Von Mises stress contour maps of diseased (left) and normal (right) mitral valves.

Figures

Fully automated landmarking of the mitral valve in a 3D echocardiographic image. The landmarks include the two commissures, anterior aortic peak of the annulus, midpoint of the posterior annulus, and midpoint of the coaptation line.

Pipeline for automated segmentation of the mitral valve in 3D echocardiographic images. The pipeline combines multi-atlas segmentation and deformable medial modeling to obtain a patient-specific model of the mitral valve in a 3D echocardiographic image. The final model can be interactively visualized, quantitatively assessed, used as anatomically accurate input to biomechanical simulation, and 3D printed.

Models of the left ventricle at several time points in the cardiac cycle, derived from real-time 3D echocardiographic imaging.

Models of the mitral valve at several time points in the cardiac cycle, obtained by fully automated analysis of real-time 3D echocardiographic image data.

Development of a Transcatheter Mitral Valve Replacement Technology (See Startup Page)

Transcatheter mitral valve replacement (TMVR) represents an exciting new frontier in cardiac device technology development with the potential to revolutionize the management of heart failure in older, high-risk patients with inoperable mitral regurgitation. The potential impact of this technology cannot be over stated. Over the past eight years our group has applied our knowledge of mitral valve anatomy, understanding of mitral valve pathology, cardiovascular imaging and prototyping capabilities to developed a novel atraumatic sutureless anchoring and sealing technology that is extremely flexible which facilitates TMVR. We have also developed and associated delivery system which allows the device to be delivered via both the trans atrial approach and the trans ventricular approach.  We are currently working on the latest iteration of the device which will ultimately see its first use in humans early 2017.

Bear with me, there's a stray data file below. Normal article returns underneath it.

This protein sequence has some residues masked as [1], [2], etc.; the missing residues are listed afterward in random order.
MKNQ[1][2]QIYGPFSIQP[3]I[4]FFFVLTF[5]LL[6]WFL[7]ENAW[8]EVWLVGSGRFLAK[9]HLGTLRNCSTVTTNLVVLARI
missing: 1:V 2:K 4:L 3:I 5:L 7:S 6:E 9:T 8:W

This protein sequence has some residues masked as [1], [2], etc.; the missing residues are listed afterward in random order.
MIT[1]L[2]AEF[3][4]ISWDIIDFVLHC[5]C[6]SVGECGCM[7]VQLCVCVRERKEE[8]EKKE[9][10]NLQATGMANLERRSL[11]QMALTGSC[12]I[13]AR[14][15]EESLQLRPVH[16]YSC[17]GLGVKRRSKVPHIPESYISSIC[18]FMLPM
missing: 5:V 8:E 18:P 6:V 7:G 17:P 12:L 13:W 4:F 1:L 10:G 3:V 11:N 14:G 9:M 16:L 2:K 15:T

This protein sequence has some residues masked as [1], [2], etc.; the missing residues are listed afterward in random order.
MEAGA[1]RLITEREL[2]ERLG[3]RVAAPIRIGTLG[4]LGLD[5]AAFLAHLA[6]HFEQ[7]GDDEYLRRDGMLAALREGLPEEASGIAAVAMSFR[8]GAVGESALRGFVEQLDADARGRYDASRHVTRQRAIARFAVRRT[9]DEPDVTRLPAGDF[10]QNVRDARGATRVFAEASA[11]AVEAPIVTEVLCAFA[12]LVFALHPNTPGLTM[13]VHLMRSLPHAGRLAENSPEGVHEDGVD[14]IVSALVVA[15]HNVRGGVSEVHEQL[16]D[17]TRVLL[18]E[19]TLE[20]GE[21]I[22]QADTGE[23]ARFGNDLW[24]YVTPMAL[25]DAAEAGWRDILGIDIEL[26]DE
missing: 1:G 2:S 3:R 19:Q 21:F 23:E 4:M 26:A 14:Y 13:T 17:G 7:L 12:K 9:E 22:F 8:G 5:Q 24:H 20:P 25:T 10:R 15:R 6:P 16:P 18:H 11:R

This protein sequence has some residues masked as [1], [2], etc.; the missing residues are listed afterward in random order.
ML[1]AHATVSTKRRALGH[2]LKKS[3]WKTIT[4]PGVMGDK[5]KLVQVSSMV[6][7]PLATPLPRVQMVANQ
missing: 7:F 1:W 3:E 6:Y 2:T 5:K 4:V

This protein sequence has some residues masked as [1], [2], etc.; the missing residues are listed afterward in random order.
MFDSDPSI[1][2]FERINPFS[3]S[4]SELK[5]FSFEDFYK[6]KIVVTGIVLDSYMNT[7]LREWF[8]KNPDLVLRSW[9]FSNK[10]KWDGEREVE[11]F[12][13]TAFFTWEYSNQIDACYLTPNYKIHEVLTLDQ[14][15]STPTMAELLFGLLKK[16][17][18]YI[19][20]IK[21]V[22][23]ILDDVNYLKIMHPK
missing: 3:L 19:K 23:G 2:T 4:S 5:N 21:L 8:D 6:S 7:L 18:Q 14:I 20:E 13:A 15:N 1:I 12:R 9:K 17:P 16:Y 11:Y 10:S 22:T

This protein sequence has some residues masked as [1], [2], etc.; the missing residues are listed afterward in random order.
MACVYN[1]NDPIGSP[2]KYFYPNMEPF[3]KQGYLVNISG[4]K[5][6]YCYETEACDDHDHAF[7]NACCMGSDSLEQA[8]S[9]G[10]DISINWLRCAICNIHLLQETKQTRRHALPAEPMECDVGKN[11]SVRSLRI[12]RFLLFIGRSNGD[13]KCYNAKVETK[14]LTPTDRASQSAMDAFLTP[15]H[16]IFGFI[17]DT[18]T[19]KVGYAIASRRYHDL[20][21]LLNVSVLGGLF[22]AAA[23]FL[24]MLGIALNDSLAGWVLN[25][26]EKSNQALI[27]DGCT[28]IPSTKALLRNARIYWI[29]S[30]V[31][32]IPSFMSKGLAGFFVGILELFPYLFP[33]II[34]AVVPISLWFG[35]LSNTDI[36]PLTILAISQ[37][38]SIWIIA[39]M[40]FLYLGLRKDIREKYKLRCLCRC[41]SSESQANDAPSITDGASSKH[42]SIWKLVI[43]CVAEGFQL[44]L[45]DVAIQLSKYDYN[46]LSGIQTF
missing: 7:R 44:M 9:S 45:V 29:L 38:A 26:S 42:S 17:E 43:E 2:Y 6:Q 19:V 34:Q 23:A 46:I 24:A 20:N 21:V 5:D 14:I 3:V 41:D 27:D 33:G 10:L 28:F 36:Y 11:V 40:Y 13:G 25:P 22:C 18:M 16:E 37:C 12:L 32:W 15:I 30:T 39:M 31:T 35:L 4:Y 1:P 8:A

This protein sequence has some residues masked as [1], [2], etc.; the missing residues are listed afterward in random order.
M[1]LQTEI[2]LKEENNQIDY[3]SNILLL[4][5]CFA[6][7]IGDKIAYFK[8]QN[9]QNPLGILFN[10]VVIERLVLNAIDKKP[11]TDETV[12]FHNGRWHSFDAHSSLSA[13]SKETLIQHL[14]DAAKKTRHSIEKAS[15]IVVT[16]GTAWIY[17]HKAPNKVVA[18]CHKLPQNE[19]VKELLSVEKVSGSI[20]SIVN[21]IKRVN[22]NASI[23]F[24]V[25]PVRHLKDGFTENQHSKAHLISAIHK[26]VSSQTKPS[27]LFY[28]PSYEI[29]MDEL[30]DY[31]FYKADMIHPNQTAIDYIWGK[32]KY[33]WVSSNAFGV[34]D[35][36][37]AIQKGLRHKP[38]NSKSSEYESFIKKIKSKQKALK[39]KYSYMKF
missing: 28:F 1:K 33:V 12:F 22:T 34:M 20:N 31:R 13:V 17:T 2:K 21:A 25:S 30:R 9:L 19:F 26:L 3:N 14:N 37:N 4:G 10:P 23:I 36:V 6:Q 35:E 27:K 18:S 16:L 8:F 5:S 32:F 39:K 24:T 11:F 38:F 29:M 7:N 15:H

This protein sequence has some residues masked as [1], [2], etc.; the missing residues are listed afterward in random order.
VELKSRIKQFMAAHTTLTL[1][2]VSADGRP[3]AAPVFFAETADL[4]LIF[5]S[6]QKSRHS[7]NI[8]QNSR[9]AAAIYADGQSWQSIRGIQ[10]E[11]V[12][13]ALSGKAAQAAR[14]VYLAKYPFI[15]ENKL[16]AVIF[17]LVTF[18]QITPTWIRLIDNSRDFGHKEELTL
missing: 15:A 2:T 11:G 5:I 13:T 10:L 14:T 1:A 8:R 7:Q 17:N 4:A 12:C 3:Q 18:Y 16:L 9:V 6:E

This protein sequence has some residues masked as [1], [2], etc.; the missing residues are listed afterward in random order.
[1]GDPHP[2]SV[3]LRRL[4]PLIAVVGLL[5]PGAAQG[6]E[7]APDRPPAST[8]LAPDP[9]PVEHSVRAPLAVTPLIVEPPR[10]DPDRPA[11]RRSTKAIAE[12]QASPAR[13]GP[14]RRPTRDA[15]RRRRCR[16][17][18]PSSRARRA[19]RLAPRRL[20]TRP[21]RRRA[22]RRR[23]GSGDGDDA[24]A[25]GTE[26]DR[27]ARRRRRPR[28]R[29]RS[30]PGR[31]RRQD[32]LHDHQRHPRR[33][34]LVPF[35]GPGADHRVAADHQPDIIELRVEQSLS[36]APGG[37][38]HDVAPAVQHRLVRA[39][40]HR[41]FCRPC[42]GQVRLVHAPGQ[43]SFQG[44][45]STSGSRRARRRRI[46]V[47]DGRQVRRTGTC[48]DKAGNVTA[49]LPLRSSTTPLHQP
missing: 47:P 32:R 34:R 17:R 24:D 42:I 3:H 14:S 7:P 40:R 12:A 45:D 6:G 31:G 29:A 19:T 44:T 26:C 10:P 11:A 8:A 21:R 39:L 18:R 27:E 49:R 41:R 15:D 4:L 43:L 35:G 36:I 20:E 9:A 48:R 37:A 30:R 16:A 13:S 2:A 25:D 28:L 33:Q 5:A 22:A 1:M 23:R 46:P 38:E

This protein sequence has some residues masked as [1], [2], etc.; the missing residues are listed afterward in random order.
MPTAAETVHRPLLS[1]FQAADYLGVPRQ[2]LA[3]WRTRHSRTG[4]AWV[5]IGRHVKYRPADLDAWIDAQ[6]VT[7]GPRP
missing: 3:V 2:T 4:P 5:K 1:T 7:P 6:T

Chronic Heart Failure

The Concepts of Borderzone and Remodeled Myocardium and Their Influence on Post-Infarction Heart Failure

Chronic heart failure after an acute myocardial infarction effects millions of patients worldwide. Prior to our work it was known that early infarct expansion predicted late generalized ventricular dilatation and progressive loss of ventricular function but the mechanism of the progression was unknown. It was thought that the ischemic syndromes of myocardial stunning and hibernating myocardium were responsible for post infarction heart failure progression. However our group, using animal models, sonomicrometry imaging, 3D echocardiography, MRI and finite element stress analysis demonstrated a third type of myocardium – remodeled myocardium. We demonstrated that early infarct stretching produced geometrical changes in normally perfused adjacent boarderzone myocardium which increased wall stress and decreased function in this region This stress induced myopathic process was shown to progressively involve more and more myocardium ultimately resulting in heart failure. Subsequent work demonstrated that mechanical strategies to prevent the initial infarct stretching by stiffening the infarct could prevent progression of post infarction remodeling and heart failure. This work has been the basis for several patents and start-up companies created to bring these treatment strategies to clinical applications.